Last month, I updated everyone on how 2015 went as a year for me and I told you that I’ve made a big decision with regards to treating my dystonia. If you recalled, I was going to have Deep Brain Stimulation surgery on January 7th. The Deep Brain Stimulation surgery didn’t quite go as planned. The local anesthesia used for the procedure caused an allergic reaction, so they had to halt everything and make sure I was all right. I spent a few days in the hospital as a precaution. I’m all right now and I won’t let this setback get me down. In fact, I’m heading back to surgery on February 4th. I’m positive things will work out and I plan to update everyone on the process like I said in December.
I’m sure you’re wandering what is Deep Brain Stimulation and why I would consider it? I’ve been thinking about this procedure for awhile now and I decided that reducing the symptoms, even if a little, is worth trying. According to the Mayo Clinic. “Deep brain stimulation involves implanting electrodes within certain areas of your brain. These electrodes produce electrical impulses that regulate abnormal impulses. Or, the electrical impulses can affect certain cells and chemicals within the brain.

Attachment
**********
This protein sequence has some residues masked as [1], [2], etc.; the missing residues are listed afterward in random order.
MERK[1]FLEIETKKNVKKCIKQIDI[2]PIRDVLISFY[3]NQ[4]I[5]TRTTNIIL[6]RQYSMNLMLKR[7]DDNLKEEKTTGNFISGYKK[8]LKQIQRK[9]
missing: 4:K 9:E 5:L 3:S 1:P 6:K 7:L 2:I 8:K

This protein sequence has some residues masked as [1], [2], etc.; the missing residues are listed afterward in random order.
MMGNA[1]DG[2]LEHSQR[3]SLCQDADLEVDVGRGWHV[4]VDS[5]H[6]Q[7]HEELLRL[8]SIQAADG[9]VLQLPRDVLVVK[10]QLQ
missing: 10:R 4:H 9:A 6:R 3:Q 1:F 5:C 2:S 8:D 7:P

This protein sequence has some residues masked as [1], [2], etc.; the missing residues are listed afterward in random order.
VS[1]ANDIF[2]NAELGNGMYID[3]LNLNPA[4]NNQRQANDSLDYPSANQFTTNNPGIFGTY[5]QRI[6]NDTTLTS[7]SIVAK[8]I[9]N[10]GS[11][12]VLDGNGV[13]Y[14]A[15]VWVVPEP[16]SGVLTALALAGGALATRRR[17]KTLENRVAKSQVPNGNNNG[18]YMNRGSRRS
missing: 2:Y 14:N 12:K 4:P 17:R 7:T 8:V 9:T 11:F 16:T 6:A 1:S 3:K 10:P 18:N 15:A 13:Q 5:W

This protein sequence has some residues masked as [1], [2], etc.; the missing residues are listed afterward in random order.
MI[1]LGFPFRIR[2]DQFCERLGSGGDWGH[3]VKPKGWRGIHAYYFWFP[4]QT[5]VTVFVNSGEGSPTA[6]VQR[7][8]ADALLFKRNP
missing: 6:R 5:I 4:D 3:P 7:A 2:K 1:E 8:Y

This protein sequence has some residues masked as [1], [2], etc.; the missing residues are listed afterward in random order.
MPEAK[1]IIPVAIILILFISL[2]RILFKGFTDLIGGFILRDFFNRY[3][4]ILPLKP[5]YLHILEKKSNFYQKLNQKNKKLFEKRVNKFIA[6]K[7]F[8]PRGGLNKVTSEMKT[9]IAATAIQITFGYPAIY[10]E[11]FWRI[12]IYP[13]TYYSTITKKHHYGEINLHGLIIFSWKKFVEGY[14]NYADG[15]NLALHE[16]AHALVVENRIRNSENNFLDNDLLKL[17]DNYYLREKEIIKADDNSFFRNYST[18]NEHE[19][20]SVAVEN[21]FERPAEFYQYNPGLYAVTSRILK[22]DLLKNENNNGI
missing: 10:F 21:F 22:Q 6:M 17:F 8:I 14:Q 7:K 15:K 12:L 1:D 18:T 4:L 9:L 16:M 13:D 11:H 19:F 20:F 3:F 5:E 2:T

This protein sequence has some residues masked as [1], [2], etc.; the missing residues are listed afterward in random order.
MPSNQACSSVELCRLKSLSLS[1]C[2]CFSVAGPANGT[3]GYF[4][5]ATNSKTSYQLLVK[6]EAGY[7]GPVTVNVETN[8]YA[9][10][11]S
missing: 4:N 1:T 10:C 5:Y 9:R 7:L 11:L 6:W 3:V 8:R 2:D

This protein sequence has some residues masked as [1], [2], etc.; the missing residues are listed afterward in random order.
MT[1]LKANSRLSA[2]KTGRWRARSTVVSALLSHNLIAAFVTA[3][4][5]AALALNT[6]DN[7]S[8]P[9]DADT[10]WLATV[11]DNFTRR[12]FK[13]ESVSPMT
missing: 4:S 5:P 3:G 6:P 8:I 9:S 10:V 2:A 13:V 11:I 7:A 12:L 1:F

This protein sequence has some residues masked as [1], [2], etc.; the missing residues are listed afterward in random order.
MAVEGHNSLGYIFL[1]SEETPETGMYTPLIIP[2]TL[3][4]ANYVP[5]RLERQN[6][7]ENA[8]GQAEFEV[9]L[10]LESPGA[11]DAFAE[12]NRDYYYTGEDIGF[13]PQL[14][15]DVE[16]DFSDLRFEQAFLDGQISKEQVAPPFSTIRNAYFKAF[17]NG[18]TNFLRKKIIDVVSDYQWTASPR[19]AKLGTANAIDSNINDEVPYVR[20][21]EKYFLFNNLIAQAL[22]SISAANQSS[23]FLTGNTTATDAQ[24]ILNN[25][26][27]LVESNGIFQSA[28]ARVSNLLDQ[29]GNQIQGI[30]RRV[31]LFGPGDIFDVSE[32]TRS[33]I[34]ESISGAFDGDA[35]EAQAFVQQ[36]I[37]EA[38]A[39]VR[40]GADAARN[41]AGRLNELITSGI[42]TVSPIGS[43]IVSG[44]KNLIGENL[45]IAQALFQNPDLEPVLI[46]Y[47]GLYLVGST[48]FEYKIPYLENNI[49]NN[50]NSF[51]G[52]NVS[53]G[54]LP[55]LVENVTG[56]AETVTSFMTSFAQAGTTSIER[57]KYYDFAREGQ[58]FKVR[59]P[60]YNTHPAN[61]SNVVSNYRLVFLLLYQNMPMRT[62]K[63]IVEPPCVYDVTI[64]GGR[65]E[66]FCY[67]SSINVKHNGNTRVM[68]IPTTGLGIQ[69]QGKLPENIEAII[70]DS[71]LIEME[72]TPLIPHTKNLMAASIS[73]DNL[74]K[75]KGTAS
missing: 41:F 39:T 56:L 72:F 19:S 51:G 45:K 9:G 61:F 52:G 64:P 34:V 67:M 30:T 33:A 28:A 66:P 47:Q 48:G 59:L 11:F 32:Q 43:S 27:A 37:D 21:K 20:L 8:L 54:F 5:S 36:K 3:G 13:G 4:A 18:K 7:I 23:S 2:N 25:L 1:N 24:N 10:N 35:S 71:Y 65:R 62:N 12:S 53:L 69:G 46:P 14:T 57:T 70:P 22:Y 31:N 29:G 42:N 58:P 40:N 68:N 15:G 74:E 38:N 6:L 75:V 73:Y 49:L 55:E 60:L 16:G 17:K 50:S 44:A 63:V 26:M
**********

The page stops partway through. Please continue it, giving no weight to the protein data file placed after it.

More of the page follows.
The amount of stimulation in deep brain stimulation is controlled by a pacemaker-like device placed under the skin in your upper chest. A wire that travels under your skin connects this device to the electrodes in your brain.
Deep brain stimulation is used to treat a number of neurological conditions, such as:
- Essential tremor
- Parkinson’s disease
- Tourette syndrome
- Chronic pain
- Obsessive compulsive disorder”
As you can see, the procedure is serious, but if it could help, then it’s worth the risk, in my opinion.